LOUISVILLE, Ky. (WDRB) -- Vicki Hamblin visited a place Friday afternoon that sparks memories: the Shively Library.
She's brought her children and grandchildren there to read over the years, but that could end pending the changes that are coming to the Louisville Free Public Library system.
Because of budget cuts caused by a pension crisis, both the Middletown and Fern Creek locations are slated to close. However, Hamblin knows the impact will be much greater than that. Cuts will be felt at every library.
"This is going to be a big shock," she said.
Pam Greenwell, president of the Friends of the Louisville Free Public Library gave a forecast of what's to come:
"Everybody that I know recognizes that this is a freight train," she said. "Most of the part-time people will be laid off."
Greenwell said the lay-offs will correspond with a move to slash hours at most branches.
"No library but [Main, Southwest, South Center and Northeast] is going to be open more than 40 hours a week," she said. "What that translates into is lost evenings, lost Saturdays."
Mayor Greg Fischer's budget request spells out that impact in black and white:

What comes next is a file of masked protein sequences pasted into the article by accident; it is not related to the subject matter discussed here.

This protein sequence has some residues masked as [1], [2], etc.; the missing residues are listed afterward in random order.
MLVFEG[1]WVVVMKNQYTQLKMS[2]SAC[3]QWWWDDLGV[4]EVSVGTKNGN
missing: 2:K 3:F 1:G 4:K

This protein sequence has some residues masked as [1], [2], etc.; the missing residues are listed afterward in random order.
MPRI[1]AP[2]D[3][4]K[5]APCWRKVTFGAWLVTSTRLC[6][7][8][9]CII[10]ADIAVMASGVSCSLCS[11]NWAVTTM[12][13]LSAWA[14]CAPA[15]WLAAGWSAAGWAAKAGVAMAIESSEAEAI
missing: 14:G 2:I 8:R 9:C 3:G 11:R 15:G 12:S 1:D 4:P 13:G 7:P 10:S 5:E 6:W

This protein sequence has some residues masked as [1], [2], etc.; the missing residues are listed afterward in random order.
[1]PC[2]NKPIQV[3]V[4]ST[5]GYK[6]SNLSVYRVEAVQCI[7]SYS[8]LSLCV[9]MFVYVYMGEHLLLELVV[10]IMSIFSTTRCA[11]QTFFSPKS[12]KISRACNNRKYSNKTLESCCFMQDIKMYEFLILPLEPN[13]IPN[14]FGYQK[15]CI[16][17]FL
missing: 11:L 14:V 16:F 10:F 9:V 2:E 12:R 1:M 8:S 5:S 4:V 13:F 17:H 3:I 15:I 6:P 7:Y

"We are so concerned about the people that use the library," Greenwell said. "How do we take that away? How do we say, 'Go get a job. I hope it works out for you. But, by the way, we don't have that much WiFi, and the library's only open 40 hours, and if, you know, if you can only be there on a Thursday afternoon, sorry, we're not open on Thursday afternoons.' How do we do that?"
Donna Smith, a frequent visitor of the popular Shively branch, is also concerned by the likely decrease in library hours. While the reduction would inconvenience her, she's more worried about the impact on young people who use the library branches.
"This is a safe environment for the kids," she said. "And when I hear about the swimming pools in this area may be closing, the library's going to be their safe-haven for the summer. "The library is a very, very, very needed resource."
Derrick Wright, a well-spoken 15-year-old who visits the Shively branch often, falls in that category Smith describes.
"A lot of kids out here are in gangs, and you know, getting killed in gangs," he said.
Wright, however, spends much of his free time at the library.
"We need this," he said. "Louisville needs the libraries, because it's kind of like everyone wants to sit down, chill and relax."
The 15-year-old had a message to Metro Council:
"I just pray for y'all," he said. "I hope the government can do what it can to scramble up any money so you can keep the libraries, and everything will be back where it was before."
None of the changes are set in stone until Metro Council decides how much money to give the library system. They have until the end of June to pass a budget.
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